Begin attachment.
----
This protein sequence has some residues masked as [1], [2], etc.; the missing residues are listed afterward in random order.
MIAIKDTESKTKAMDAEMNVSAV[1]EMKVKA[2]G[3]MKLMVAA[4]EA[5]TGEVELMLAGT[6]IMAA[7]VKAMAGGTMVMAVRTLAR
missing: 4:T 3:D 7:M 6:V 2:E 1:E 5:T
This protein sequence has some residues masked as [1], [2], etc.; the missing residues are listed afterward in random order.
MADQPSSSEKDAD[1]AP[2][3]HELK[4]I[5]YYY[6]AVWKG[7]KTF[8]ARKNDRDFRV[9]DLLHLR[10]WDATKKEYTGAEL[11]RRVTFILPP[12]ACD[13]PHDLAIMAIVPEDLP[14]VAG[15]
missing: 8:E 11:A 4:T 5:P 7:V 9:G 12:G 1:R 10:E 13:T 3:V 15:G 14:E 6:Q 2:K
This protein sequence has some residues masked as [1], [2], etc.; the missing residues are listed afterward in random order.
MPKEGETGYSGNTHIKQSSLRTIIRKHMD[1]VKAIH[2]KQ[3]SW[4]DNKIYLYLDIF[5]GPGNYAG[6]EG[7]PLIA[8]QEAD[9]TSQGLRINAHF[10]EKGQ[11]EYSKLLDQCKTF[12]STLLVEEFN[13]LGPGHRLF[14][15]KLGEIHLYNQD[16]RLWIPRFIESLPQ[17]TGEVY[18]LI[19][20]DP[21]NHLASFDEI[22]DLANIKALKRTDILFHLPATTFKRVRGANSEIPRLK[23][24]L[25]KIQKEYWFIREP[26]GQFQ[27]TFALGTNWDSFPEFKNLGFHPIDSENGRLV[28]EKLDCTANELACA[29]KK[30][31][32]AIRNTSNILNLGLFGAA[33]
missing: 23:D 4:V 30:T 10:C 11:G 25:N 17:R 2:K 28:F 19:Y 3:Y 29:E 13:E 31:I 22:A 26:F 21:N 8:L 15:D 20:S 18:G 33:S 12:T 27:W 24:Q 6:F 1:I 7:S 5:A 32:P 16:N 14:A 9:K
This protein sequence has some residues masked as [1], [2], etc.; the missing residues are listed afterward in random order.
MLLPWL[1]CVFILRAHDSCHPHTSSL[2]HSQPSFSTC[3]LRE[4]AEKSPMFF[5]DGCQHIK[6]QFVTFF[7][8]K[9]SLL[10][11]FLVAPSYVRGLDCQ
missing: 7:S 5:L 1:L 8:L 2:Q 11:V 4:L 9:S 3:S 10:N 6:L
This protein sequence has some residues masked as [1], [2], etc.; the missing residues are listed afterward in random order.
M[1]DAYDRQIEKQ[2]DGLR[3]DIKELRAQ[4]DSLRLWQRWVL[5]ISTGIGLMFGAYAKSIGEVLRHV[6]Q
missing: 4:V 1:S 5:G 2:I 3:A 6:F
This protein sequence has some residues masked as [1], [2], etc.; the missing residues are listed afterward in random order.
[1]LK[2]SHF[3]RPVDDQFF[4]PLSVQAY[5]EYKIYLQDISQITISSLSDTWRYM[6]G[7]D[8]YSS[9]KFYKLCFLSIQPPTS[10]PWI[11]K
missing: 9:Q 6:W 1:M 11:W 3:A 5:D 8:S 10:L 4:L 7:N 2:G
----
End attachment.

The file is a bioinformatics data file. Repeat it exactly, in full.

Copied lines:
This protein sequence has some residues masked as [1], [2], etc.; the missing residues are listed afterward in random order.
MIAIKDTESKTKAMDAEMNVSAV[1]EMKVKA[2]G[3]MKLMVAA[4]EA[5]TGEVELMLAGT[6]IMAA[7]VKAMAGGTMVMAVRTLAR
missing: 4:T 3:D 7:M 6:V 2:E 1:E 5:T
This protein sequence has some residues masked as [1], [2], etc.; the missing residues are listed afterward in random order.
MADQPSSSEKDAD[1]AP[2][3]HELK[4]I[5]YYY[6]AVWKG[7]KTF[8]ARKNDRDFRV[9]DLLHLR[10]WDATKKEYTGAEL[11]RRVTFILPP[12]ACD[13]PHDLAIMAIVPEDLP[14]VAG[15]
missing: 8:E 11:A 4:T 5:P 7:V 9:G 12:G 1:R 10:E 13:T 3:V 15:G 14:E 6:Q 2:K
This protein sequence has some residues masked as [1], [2], etc.; the missing residues are listed afterward in random order.
MPKEGETGYSGNTHIKQSSLRTIIRKHMD[1]VKAIH[2]KQ[3]SW[4]DNKIYLYLDIF[5]GPGNYAG[6]EG[7]PLIA[8]QEAD[9]TSQGLRINAHF[10]EKGQ[11]EYSKLLDQCKTF[12]STLLVEEFN[13]LGPGHRLF[14][15]KLGEIHLYNQD[16]RLWIPRFIESLPQ[17]TGEVY[18]LI[19][20]DP[21]NHLASFDEI[22]DLANIKALKRTDILFHLPATTFKRVRGANSEIPRLK[23][24]L[25]KIQKEYWFIREP[26]GQFQ[27]TFALGTNWDSFPEFKNLGFHPIDSENGRLV[28]EKLDCTANELACA[29]KK[30][31][32]AIRNTSNILNLGLFGAA[33]
missing: 23:D 4:V 30:T 10:C 11:G 25:N 17:R 2:K 28:F 19:Y 3:Y 29:E 13:E 31:I 22:A 26:F 21:N 8:L 15:D 20:S 18:G 33:S 12:T 27:W 24:Q 6:F 1:I 7:S 5:A 32:P 16:N 14:A 9:K
This protein sequence has some residues masked as [1], [2], etc.; the missing residues are listed afterward in random order.
MLLPWL[1]CVFILRAHDSCHPHTSSL[2]HSQPSFSTC[3]LRE[4]AEKSPMFF[5]DGCQHIK[6]QFVTFF[7][8]K[9]SLL[10][11]FLVAPSYVRGLDCQ
missing: 7:S 5:L 1:L 8:L 2:Q 11:V 4:L 9:S 3:S 10:N 6:L
This protein sequence has some residues masked as [1], [2], etc.; the missing residues are listed afterward in random order.
M[1]DAYDRQIEKQ[2]DGLR[3]DIKELRAQ[4]DSLRLWQRWVL[5]ISTGIGLMFGAYAKSIGEVLRHV[6]Q
missing: 4:V 1:S 5:G 2:I 3:A 6:F
This protein sequence has some residues masked as [1], [2], etc.; the missing residues are listed afterward in random order.
[1]LK[2]SHF[3]RPVDDQFF[4]PLSVQAY[5]EYKIYLQDISQITISSLSDTWRYM[6]G[7]D[8]YSS[9]KFYKLCFLSIQPPTS[10]PWI[11]K
missing: 9:Q 6:W 1:M 11:W 3:A 5:D 8:S 10:L 4:L 7:N 2:G